Adafruit celebrates Ada Lovelace day

ada_lovelace_day

If you weren’t aware, today is [Ada Lovelace] day, so [Ladyada] and Adafruit Industries are spending the day celebrating the achievements of women in the fields of technology, art, engineering, and electronics. Specifically, the focus is on fellow female makers/hackers who are helping shape and promote the industry.

Once every hour, Adafruit Industries is profiling one influential woman, paying tribute to her work and contributions to the tech/maker/art/science space. You’ll see a lot of familiar faces throughout the day, including electronics extraordinaire [Jeri Ellsworth], Make’s own [Becky Stern], as well as [Sherry Huss] and [Louise Glasgow], two of Maker Faire’s leading ladies.

The bios are certainly worth taking a look at – aside from some of the more familiar faces, it’s a great chance to learn about a few makers who you may not have heard of before.

As an added bonus, Adafruit is offering 10% off all purchases from the store using a coupon code that can be found on their site, so be sure to check it out!

Comments

  1. bzroom says:

    Is it just me or are all the female hackers pretty attractive

  2. Promethius says:

    Knowing they’re hackers makes them more attractive. Most powerful erogenous zone is the brain. I’m glad women like this are around, and 20 years from now my daughter will be too.

  3. Sobh says:

    Wouldn’t highlighting one’s accomplishments just because they belong to one gender sexist. What I mean is it might be more appropriate to honor ppl. solely based on their work regardless their gender.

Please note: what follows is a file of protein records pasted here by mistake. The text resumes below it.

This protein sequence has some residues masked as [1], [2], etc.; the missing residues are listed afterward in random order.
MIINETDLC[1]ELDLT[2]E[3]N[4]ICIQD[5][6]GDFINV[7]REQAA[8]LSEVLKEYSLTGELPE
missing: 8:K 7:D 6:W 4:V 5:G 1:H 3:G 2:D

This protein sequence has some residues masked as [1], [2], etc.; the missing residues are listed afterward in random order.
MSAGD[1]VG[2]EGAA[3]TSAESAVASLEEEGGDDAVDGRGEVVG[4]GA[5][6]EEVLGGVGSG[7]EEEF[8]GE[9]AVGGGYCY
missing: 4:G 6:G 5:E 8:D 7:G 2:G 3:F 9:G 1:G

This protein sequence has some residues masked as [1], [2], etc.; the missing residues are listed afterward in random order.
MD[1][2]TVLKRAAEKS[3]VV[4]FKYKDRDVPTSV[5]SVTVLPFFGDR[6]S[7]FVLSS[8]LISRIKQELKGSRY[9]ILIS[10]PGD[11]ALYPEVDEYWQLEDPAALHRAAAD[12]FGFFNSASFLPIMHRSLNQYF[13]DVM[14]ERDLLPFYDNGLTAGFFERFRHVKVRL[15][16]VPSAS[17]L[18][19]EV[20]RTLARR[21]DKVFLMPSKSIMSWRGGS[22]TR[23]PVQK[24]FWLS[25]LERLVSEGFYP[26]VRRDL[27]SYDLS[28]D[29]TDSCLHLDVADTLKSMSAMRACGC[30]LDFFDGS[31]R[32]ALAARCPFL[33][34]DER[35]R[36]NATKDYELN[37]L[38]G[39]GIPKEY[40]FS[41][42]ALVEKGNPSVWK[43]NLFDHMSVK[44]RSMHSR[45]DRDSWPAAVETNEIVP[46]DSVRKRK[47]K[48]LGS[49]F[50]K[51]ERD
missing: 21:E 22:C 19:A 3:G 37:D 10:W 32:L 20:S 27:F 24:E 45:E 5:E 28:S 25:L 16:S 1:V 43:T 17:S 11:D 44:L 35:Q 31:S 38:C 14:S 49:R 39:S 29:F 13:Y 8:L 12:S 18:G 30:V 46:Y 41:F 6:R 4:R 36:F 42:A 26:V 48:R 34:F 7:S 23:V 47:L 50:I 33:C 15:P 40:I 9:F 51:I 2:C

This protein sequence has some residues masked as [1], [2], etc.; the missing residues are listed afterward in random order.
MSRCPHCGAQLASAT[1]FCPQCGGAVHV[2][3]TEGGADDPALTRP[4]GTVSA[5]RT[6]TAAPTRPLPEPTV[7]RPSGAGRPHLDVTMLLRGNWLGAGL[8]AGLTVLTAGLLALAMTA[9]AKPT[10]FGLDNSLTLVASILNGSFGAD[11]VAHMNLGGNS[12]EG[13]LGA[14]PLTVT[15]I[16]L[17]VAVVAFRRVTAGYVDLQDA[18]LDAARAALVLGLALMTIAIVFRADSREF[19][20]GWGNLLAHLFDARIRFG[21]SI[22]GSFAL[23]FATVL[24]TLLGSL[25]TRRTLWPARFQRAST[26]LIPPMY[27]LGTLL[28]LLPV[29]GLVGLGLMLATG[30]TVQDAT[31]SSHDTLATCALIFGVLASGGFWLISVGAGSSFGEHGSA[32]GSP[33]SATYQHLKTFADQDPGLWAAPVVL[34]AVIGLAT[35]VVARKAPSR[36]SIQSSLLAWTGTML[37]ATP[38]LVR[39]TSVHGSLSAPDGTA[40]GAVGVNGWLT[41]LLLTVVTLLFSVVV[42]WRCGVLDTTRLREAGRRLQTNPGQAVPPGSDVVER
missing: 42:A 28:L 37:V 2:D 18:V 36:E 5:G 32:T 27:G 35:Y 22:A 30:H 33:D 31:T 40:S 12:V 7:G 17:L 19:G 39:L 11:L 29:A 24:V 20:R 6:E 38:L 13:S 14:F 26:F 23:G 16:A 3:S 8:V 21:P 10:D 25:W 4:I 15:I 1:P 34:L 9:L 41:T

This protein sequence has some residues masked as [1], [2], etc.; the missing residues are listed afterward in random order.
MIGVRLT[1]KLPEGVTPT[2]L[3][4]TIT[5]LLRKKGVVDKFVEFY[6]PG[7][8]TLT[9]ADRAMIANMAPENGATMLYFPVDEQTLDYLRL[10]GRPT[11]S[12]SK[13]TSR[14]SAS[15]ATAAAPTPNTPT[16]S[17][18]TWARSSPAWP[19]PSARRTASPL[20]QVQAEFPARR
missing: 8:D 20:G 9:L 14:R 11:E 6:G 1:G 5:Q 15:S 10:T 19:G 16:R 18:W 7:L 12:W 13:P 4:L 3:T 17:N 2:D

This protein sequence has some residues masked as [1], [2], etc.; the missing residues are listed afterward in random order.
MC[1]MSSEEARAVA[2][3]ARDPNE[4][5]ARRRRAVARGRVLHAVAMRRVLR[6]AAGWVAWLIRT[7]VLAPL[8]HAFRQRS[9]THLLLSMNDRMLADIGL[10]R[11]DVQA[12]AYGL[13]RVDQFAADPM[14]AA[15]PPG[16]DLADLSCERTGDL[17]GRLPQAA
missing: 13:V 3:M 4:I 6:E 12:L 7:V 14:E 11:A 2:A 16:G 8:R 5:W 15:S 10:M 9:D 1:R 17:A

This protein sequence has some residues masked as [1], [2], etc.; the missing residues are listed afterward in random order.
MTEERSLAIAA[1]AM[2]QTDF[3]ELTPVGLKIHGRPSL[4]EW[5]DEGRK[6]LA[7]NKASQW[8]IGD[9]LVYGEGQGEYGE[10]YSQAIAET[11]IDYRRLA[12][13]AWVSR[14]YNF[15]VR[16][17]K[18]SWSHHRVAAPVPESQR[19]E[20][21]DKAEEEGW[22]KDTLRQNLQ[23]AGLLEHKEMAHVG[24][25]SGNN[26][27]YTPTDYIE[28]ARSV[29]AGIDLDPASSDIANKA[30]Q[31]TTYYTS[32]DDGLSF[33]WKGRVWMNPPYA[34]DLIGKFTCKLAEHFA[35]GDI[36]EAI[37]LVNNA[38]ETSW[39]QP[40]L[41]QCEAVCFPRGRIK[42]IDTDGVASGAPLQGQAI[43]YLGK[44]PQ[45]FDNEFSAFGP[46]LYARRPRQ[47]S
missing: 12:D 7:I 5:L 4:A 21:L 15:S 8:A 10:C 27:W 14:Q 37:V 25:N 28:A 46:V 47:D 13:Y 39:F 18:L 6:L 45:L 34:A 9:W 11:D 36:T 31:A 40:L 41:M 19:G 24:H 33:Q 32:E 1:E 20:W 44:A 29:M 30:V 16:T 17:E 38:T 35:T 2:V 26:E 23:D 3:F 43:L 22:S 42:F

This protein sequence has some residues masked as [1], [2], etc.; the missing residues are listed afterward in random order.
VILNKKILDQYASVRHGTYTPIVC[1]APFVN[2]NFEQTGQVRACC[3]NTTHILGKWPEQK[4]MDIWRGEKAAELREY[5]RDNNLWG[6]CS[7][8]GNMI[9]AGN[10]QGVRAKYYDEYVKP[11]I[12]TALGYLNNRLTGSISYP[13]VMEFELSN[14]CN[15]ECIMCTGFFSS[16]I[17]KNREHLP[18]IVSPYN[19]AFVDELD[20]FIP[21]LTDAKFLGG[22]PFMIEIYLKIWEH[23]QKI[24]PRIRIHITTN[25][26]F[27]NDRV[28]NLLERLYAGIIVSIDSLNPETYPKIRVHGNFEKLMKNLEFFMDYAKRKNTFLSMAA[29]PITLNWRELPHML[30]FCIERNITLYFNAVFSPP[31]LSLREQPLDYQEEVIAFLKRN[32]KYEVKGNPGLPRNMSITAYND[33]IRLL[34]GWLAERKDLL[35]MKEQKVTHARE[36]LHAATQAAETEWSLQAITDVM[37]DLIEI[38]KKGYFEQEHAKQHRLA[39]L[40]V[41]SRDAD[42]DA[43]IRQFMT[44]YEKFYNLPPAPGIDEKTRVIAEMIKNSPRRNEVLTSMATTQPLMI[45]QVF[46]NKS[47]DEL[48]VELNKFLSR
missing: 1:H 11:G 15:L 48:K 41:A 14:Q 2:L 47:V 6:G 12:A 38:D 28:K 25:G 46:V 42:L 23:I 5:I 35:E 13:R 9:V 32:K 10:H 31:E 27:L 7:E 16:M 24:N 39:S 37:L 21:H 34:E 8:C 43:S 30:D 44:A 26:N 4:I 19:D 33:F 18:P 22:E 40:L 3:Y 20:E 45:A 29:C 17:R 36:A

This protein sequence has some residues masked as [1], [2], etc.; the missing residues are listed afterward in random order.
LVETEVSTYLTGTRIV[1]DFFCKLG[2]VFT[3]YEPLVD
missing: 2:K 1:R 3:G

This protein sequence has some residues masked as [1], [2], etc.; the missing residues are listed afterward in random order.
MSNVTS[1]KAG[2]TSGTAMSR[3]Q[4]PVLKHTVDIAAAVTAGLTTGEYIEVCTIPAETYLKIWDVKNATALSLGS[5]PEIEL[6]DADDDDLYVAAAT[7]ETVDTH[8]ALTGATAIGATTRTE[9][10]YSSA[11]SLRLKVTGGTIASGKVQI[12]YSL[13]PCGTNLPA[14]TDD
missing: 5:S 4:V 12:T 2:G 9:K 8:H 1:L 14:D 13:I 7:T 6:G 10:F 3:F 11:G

4. Renee says:

    Kind of mildly depressed that the only two comments revolve around looks, even if they’re compliments.

  5. Renee says:

    That is to say it’s ironic given that the founder of Ada Lovelace Day, Suw Charman-Anderson, created the day of celebration as a means to work past the puerile misogyny and objectification that can be found within the tech world.

    http://blog.findingada.com/blog/2009/01/05/ada-lovelace-day/

    • blue carbuncle says:

      Maybe they could use handles that didn’t denote their gender…

      countchocula486dx is pretty silly and does the jerb, allowing for a more truthful review of their projects. Guys wouldn’t spend all of their time making comments on their sexuality, nor would they wear the “kid gloves” some guys do because they think they’ll get laid. Seems like an easy fix. The less important you make gender the less important it is.

      /mad props to ALL scientists male, female, and pansexual goo.

      • Renee says:

        But the entire point of the day is provide examples of women in the field so that young girls and women have someone to look up to or to inspire to be.

        When you have women being told both directly and indirectly by society that women aren’t in STEM or that’s not really an option for them it wears down the mind and you just don’t see women in the field as much as we should nor do they perform as well as they could because of the pressure.

        It would be nice if gender wasn’t an issue but unfortunately it’s been made one for women for quite some time. Women shouldn’t have to change how they approach the field, some men should just learn to behave better, it’s really not that hard.

        I mean you don’t really see me or any other women on HAD feeling compelled to talk about the attractiveness of male or female hackers when they’re presented in an article.

  6. john says:

    Not to nitpick, but is hacking really an “industry”? I hope not…

  7. Anonymous says:

    Isn’t that the girl, which is on the IDA Pro icon?

  8. Noobius says:

    Why is Ada Lovelace even celebrated? You do realise that she accomplished nothing. It was Charles Babbage that did all the work on the Difference engine. She just wrote down what she understood of it.

    Here’s an idea: celebrate women that actually accomplished something on their own.

    • Renee says:

      No, more like she translated an Italian mathematics manuscript while appending it to more pages than the original by designing an algorithm to calculate Bernoulli numbers on a machine that hadn’t even been built yet.

      Can YOU do that?

    • Renee says:

      It’s also a day for celebrating other women’s accomplishments so your point is meaningless and it got the name because whether you like it or not she wrote the first computer program.

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